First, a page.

Sleep Well – Part 1

In 2012, the American Medical Association (AMA) adopted a new policy stating that nighttime light exposure is hazardous to human health.

“The primary human concerns with nighttime lighting include disability glare and various health effects,” a summary of the AMA’s policy read. “Among the latter are potential carcinogenic effects related to melatonin suppression, especially breast cancer.”

Even low levels of light, the report said, could suppress the production of melatonin, a hormone that’s secreted at night, which signals for our bodies to sleep and can also suppress the growth of tumors.

Modern day life, with our electronic devices, fluorescent lighting and busy schedules, can mean many of you are struggling to get sufficient sleep.

A sleep study evaluating 1,741 men and women over a 10-14 year period found that men who slept fewer than 6 hours per night had a significant increase in mortality risk, even after adjustments were made for diabetes, hypertension and other factors. Research has link short term sleep deprivation, 1 night, to a propensity to load up on larger meal portions and a preference for sugary, salty, high carb foods. Multiple studies have linked chronic sleep deprivation, more than a week, with obesity and early studies have linked lack of sleep to both colorectal and breast cancers! A small, recent study of 15 men and published in the journal SLEEP, found that just one night of sleep deprivation was linked with signs of brain tissue loss!

So let’s be clear on this. Getting less than the recommended 7–9 hours of sleep per night can make you dead a lot quicker!

Let’s get back to the light thing. I know many of you are tapping away at laptops before you go to bed, checking Facebook on your iPhone and watching TV in the bedroom. “We think that the advent of electric lighting has significantly impacted upon sleep-wake patterns, but with the proliferation of electronic devices that emit light we are expecting that these problems will increase,” said Professor Rajasthan, from Monash University’s School of Psychology and Psychiatry.

A recent study in the US showed that devices like laptops, smartphones and tablets emit approximately 30 to 50 lux, about half the illumination of an ordinary room light.

“We know from preliminary reports that this level of light emission, 30 to 50 lux, is sufficient over a week or so to delay the timing of the circadian clock as well as suppress the production of the hormone melatonin,” says Professor Rajaratnam.

Melatonin is produced by the body when it is dark and helps regulate and promote sleep. If you don’t produce enough Melatonin, you can have a hard time falling asleep.

The most disruptive light to the circadian (body) clock, is short wavelength blue light – exactly the same thing your iPad is shining in your eyes.

Clinical psychologist Dr Amanda Gamble, from Sydney’s Woolcock Insomnia Clinic, says she is seeing an increasing number of patients who are presenting with screen-related sleep problems…

We’ve gone from bigger devices – the computers that were fixed on our desk to the handheld portable devices … so it’s become a much more difficult issue to actually create a boundary between sleep and switching off these devices, because of course they come into the bedroom and a lot of people use their mobile phones as their alarm clock,” she said.

Dr Gamble says there are three main effects resulting from electronic devices.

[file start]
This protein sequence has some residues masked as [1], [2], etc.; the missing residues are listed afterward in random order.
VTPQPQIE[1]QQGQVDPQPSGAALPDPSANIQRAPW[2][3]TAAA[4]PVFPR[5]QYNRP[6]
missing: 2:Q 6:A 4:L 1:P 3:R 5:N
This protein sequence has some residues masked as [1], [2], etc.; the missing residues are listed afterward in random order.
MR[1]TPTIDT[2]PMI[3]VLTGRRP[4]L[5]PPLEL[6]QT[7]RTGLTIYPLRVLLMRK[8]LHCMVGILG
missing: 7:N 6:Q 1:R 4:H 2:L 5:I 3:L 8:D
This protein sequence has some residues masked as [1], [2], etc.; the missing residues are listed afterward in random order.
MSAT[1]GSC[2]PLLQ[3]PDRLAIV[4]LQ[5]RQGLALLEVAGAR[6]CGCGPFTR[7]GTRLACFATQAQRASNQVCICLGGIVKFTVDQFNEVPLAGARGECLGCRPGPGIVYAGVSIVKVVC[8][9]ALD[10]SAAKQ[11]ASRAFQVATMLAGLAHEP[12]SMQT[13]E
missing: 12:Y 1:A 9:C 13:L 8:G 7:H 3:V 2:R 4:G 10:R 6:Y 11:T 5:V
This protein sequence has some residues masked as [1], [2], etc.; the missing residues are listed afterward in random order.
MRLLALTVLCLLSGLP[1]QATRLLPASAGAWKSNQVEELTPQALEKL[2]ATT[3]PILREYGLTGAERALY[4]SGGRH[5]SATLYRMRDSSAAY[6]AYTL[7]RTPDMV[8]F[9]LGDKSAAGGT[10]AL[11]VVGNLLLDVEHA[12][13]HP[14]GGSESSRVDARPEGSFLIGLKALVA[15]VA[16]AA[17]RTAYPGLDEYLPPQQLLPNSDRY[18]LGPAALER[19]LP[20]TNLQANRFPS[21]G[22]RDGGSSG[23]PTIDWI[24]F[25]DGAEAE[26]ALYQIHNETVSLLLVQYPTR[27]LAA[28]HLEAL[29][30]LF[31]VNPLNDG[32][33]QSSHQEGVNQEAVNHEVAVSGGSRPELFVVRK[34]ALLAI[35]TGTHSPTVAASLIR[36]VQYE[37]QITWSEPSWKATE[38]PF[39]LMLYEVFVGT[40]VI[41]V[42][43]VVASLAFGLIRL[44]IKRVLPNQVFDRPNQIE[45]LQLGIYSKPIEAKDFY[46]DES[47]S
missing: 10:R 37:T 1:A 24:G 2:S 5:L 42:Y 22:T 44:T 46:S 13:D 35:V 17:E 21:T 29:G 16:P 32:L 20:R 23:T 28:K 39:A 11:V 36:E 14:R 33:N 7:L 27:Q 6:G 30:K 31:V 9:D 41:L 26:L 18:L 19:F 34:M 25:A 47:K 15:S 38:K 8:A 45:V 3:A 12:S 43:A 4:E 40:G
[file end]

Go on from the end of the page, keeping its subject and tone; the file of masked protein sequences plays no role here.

“Obviously the devices emit light, and they’re often held close to the face, in the case of an iPad for example. The light suppresses melatonin and that makes it harder to fall asleep and delays the sleep pattern,” she said.

“Secondly, these devices are really mentally and physically arousing – they’re interesting, they’re fun and so it takes a while for the brain to wind down and prepare for sleep after using them.”

“The third factor is that often people are using these devices in the bed and this creates a learned association between the bed as being a place of study or work or socializing, rather than keeping the bed just for sleep.”

As already mentioned, there can be long-term health effects for sleep-deprived people,

“They’re at much greater risk of later developing anxiety disorders, depressive illnesses, substance abuse issues and also, on the more physical side, they’re at increased risk of poor blood sugar control, diabetes and so on.” says Dr Gamble.

In summary…

Poor sleepers experience:

  • 7-fold increase in accident risk
  • 3 x the absenteeism rate of good sleepers
  • Significantly lower job satisfaction
  • Slower & poorer career advancement
  • Poorer health
  • Twice as grumpy
  • Less enjoyment of family, friends & social activities
  • More difficulty in completing tasks
  • Harder to cope with minor irritations
  • Twice as stressed
  • Less ability to problem-solve, be creative and innovative

Sleep Deprivation – The Risks

Short Term

  • Decreased alertness
  • Increased risk of near-miss, incident, accident and fatality
  • Irritability
  • Decreased physical performance


Stress on an individual and on their family relationships is frequently documented. Shift working is also known to affect an individual’s health in a variety of ways (such areas include):

  • Decreased life expectancy
  • Increased likelihood of heart attacks
  • Increased blood pressure
  • Increased chance of diabetes / poorer control in existing condition
  • Obesity and weight gain
  • Depression and mood disorders
  • Gastrointestinal disorders
  • Sleep disorders

Stay tuned for Part 2 where I’ll discuss Sleep Hygiene and give you some tips on how to get a good night’s sleep.